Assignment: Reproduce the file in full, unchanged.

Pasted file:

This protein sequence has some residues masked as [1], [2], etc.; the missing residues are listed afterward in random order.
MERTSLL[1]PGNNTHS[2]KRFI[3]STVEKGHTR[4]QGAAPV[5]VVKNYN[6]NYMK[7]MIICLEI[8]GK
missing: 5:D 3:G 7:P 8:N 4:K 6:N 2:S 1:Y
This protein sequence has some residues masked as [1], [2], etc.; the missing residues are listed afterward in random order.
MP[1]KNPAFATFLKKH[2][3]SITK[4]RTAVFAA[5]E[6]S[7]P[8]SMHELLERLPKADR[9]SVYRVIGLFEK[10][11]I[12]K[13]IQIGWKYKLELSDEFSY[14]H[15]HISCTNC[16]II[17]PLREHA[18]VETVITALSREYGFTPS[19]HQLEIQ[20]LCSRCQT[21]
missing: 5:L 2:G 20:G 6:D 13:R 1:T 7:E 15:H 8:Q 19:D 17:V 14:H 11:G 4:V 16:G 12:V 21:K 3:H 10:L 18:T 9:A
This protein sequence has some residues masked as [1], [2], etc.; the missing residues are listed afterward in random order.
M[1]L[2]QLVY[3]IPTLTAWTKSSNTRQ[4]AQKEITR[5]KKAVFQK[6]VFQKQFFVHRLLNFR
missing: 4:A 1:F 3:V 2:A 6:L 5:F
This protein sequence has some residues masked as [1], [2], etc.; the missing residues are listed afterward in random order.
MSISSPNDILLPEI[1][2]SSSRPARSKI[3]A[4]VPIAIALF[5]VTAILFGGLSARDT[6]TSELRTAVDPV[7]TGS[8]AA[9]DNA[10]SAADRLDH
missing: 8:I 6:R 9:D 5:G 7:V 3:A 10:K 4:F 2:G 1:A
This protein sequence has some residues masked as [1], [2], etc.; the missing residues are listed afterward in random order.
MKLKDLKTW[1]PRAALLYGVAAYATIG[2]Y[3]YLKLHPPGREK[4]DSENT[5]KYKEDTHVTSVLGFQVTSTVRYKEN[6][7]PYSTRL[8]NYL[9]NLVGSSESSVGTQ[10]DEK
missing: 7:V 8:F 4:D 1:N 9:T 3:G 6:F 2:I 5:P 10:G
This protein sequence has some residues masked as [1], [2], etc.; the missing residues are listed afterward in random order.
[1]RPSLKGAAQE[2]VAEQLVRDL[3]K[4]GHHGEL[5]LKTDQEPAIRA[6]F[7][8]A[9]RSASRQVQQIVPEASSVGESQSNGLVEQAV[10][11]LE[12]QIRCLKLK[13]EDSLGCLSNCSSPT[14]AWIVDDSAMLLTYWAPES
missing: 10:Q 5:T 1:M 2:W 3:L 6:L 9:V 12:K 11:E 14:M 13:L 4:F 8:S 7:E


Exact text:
This protein sequence has some residues masked as [1], [2], etc.; the missing residues are listed afterward in random order.
MERTSLL[1]PGNNTHS[2]KRFI[3]STVEKGHTR[4]QGAAPV[5]VVKNYN[6]NYMK[7]MIICLEI[8]GK
missing: 5:D 3:G 7:P 8:N 4:K 6:N 2:S 1:Y
This protein sequence has some residues masked as [1], [2], etc.; the missing residues are listed afterward in random order.
MP[1]KNPAFATFLKKH[2][3]SITK[4]RTAVFAA[5]E[6]S[7]P[8]SMHELLERLPKADR[9]SVYRVIGLFEK[10][11]I[12]K[13]IQIGWKYKLELSDEFSY[14]H[15]HISCTNC[16]II[17]PLREHA[18]VETVITALSREYGFTPS[19]HQLEIQ[20]LCSRCQT[21]
missing: 5:L 2:G 20:G 6:D 13:R 1:T 7:E 15:H 8:Q 19:D 17:V 14:H 11:G 4:V 16:G 12:V 21:K 3:H 10:L 18:T 9:A
This protein sequence has some residues masked as [1], [2], etc.; the missing residues are listed afterward in random order.
M[1]L[2]QLVY[3]IPTLTAWTKSSNTRQ[4]AQKEITR[5]KKAVFQK[6]VFQKQFFVHRLLNFR
missing: 4:A 1:F 3:V 2:A 6:L 5:F
This protein sequence has some residues masked as [1], [2], etc.; the missing residues are listed afterward in random order.
MSISSPNDILLPEI[1][2]SSSRPARSKI[3]A[4]VPIAIALF[5]VTAILFGGLSARDT[6]TSELRTAVDPV[7]TGS[8]AA[9]DNA[10]SAADRLDH
missing: 8:I 6:R 9:D 5:G 7:V 3:A 10:K 4:F 2:G 1:A
This protein sequence has some residues masked as [1], [2], etc.; the missing residues are listed afterward in random order.
MKLKDLKTW[1]PRAALLYGVAAYATIG[2]Y[3]YLKLHPPGREK[4]DSENT[5]KYKEDTHVTSVLGFQVTSTVRYKEN[6][7]PYSTRL[8]NYL[9]NLVGSSESSVGTQ[10]DEK
missing: 7:V 8:F 4:D 1:N 9:T 3:G 6:F 2:I 5:P 10:G
This protein sequence has some residues masked as [1], [2], etc.; the missing residues are listed afterward in random order.
[1]RPSLKGAAQE[2]VAEQLVRDL[3]K[4]GHHGEL[5]LKTDQEPAIRA[6]F[7][8]A[9]RSASRQVQQIVPEASSVGESQSNGLVEQAV[10][11]LE[12]QIRCLKLK[13]EDSLGCLSNCSSPT[14]AWIVDDSAMLLTYWAPES
missing: 10:Q 5:T 1:M 2:W 3:L 6:L 9:V 12:K 11:E 14:M 13:L 4:F 8:S 7:E